Craft of Writing

William Kenower

If you love to write and have a story you want to tell, the only thing that can truly stand between you and the success you’re seeking is fear — fear that you aren’t good enough or fear the market is too crowded or fear that no one wants to hear from you. Fortunately, you can’t write and be afraid simultaneously. The question is whether you will write fearlessly on purpose. In this workshop, you’ll explore techniques to keep yourself in the creative flow and out of the misery fear causes. Among other things, you will learn the only two questions writers should ever ask themselves; that writing is listening, not thinking; and why writers must pay attention to how they feel.

Offered Friday at 9 a.m. and 3:35 p.m.


Kelly McMasters

Memoir is a strange animal, living somewhere between fiction and autobiography. Life doesn’t unfold in neat little plot packages, and a writer’s toolbox is required to bring our stories to life. Through short readings, generative exercises and observation, participants will stretch toward the universal by illuminating the particular.

Offered Friday at 2 p.m. and Saturday at 9 a.m.


Eva Lesko Natiello

With almost a half million writers participating in National Novel Writing Month, this monthlong creative writing challenge may be exactly what you need to start (and finish?) your novel. But, taking on a writing goal of 50,000 words in 30 days is not for the faint-hearted. The best chance for success is knowing what steps to take before November, strategies to get through it, and what to do once the month is over so you can call yourself a winner no matter how many words you achieve.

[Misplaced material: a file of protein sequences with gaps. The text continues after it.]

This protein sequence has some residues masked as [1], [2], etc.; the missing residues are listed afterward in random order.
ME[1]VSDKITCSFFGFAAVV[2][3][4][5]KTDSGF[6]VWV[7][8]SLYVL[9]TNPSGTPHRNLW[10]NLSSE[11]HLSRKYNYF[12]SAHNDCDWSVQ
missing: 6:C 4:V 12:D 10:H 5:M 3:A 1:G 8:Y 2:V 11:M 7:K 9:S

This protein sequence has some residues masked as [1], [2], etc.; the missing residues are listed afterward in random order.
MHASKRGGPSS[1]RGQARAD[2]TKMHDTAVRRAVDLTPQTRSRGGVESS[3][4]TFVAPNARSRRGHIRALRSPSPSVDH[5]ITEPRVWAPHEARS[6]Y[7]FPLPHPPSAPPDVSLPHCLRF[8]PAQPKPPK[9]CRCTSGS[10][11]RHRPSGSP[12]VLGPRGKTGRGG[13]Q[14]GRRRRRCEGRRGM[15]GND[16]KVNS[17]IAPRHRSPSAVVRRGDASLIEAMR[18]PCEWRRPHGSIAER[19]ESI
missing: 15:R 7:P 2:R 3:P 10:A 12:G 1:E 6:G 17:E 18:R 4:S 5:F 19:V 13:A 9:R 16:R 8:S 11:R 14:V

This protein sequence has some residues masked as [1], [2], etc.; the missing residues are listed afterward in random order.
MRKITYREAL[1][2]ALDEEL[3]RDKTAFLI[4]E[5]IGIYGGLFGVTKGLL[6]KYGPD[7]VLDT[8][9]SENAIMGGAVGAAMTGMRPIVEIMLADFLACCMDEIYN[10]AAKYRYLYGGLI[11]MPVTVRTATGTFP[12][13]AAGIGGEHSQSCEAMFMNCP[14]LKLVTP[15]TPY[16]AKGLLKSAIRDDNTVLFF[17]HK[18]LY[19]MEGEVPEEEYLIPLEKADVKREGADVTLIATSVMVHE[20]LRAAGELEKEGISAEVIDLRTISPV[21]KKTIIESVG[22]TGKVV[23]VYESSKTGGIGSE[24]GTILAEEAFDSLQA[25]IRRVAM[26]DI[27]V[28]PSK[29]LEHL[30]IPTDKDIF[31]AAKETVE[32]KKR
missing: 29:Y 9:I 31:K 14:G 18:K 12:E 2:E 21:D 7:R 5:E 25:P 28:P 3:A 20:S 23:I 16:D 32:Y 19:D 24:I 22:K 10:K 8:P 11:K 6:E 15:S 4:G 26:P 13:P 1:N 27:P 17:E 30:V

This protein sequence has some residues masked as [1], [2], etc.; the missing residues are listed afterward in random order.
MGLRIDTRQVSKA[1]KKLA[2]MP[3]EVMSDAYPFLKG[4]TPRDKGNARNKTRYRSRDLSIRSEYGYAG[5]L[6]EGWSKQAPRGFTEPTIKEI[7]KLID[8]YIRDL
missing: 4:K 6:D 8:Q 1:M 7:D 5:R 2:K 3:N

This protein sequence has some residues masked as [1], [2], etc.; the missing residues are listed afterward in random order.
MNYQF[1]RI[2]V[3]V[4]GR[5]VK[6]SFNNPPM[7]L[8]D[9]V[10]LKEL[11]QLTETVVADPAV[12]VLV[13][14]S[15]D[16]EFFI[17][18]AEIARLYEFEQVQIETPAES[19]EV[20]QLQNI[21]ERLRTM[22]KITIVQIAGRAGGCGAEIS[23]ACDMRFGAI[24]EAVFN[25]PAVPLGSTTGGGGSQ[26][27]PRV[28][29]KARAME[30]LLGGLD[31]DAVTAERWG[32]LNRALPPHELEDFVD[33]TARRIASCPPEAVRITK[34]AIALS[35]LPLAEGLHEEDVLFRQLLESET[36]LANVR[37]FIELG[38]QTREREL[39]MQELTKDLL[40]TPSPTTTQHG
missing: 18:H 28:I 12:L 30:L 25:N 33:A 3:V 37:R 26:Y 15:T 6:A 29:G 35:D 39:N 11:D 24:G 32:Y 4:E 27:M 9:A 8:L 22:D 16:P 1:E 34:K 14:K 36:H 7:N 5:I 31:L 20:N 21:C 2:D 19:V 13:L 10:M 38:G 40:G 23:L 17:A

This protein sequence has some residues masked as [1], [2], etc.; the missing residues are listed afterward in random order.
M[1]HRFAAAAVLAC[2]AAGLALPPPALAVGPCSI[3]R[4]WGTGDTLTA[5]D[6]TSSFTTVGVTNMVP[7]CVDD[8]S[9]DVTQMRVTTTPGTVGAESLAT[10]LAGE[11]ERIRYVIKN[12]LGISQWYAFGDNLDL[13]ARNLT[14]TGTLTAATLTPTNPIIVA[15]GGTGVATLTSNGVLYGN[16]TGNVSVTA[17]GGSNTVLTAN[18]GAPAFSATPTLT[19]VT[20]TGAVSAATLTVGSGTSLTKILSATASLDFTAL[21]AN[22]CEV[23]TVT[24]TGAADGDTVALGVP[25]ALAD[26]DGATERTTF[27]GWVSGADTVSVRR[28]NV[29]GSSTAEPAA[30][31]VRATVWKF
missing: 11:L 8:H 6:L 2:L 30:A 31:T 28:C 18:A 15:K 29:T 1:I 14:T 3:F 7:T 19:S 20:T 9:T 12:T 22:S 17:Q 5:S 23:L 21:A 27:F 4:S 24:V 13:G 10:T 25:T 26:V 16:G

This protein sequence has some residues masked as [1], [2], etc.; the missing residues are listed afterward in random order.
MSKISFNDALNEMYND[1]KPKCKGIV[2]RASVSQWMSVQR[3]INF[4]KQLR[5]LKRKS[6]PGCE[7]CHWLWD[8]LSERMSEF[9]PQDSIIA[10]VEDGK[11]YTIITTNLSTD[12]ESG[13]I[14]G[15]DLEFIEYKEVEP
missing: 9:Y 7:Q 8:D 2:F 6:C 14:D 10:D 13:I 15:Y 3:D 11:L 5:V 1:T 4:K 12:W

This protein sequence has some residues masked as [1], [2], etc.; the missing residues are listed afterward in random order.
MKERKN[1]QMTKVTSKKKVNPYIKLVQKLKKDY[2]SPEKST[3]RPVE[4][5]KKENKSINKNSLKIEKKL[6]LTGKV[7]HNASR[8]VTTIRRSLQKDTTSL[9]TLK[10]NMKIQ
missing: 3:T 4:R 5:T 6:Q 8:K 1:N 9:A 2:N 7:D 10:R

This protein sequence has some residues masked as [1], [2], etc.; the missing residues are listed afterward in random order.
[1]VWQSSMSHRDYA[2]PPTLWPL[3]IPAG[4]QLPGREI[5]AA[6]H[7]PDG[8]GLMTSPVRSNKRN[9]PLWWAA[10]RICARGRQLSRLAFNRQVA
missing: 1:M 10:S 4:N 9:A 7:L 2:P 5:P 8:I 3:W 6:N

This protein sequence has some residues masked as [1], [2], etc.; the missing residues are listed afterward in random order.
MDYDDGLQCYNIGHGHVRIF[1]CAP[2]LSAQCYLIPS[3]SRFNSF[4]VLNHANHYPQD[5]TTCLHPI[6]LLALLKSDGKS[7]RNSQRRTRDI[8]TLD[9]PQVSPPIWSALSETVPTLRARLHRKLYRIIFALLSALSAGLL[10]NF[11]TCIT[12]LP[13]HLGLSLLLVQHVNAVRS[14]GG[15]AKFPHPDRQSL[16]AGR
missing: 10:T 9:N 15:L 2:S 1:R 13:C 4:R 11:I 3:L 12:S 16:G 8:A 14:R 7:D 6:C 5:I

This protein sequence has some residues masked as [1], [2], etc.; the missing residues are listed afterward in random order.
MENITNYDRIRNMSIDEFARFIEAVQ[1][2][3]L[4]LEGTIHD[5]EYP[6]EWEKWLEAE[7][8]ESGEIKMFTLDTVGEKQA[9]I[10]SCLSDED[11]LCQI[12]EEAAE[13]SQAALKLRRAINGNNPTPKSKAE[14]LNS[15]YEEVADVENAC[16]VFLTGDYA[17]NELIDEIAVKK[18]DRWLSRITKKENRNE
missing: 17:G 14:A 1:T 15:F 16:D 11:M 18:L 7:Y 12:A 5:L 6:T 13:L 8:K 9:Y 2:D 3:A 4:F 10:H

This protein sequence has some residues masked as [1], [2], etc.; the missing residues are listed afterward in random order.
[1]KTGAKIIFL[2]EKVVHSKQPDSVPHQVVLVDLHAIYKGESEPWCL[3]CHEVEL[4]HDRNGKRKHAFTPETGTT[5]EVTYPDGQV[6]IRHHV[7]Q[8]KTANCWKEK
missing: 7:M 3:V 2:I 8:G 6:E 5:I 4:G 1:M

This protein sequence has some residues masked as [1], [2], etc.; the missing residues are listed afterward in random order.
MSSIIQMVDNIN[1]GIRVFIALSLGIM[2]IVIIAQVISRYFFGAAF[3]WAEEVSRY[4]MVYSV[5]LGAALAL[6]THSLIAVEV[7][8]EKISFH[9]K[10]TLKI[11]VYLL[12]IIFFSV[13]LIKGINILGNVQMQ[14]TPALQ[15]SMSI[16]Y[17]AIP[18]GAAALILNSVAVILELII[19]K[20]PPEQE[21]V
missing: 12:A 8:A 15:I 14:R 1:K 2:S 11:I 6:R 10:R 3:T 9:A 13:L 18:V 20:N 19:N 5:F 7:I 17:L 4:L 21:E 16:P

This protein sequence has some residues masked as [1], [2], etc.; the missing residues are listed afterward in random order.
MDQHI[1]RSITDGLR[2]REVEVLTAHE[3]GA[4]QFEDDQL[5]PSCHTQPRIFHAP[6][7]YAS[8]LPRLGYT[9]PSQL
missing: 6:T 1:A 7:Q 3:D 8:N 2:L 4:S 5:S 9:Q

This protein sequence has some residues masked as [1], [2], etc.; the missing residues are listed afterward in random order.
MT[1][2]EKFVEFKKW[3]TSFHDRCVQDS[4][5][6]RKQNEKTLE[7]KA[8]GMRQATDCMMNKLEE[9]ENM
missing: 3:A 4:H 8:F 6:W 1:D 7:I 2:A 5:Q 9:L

Offered Saturday at 10:35 a.m.


Julie Cantrell

In this session, learn specific sensory strategies to connect with “the scene we’re in,” then use those tools to develop setting as an active character while exploring the power of story — on the page and in real life. Come ready to write and share.

Offered Friday at 10:35 a.m. and Saturday at 10:35 a.m.


Estelle Erasmus

This fun, fast-moving, hands-on workshop will show you how to write your smallest moments into big publishing success in 100 words or under. Estelle Erasmus will teach you actionable craft tips, strategies and tricks on opening a window into your past and scenarizing, not summarizing, so you can make an impact with micro memoir — often a precursor for getting a memoir published and the attention of agents, publishers, contests and other gatekeepers. You’ll leave the workshop with a draft of your short piece, plus each of the steps it takes to get you there.

Offered Friday at 3:35 p.m. and Saturday at 2 p.m.


Susan Pohlman

The literary world is abuzz about the modern essay form authors Brenda Miller and Suzanne Paola have nicknamed “the hermit crab,” which borrows known structures — recipes, how-to manuals, syllabi, drug facts, the pain scale, apologies, dating profiles, form letters — to tell a story or explore a topic. It’s a great choice for humor and human interest. In this interactive session, you will examine this emerging form and write your own.

Offered Friday at 9 a.m. and Saturday at 10:35 a.m.


Katrina Kittle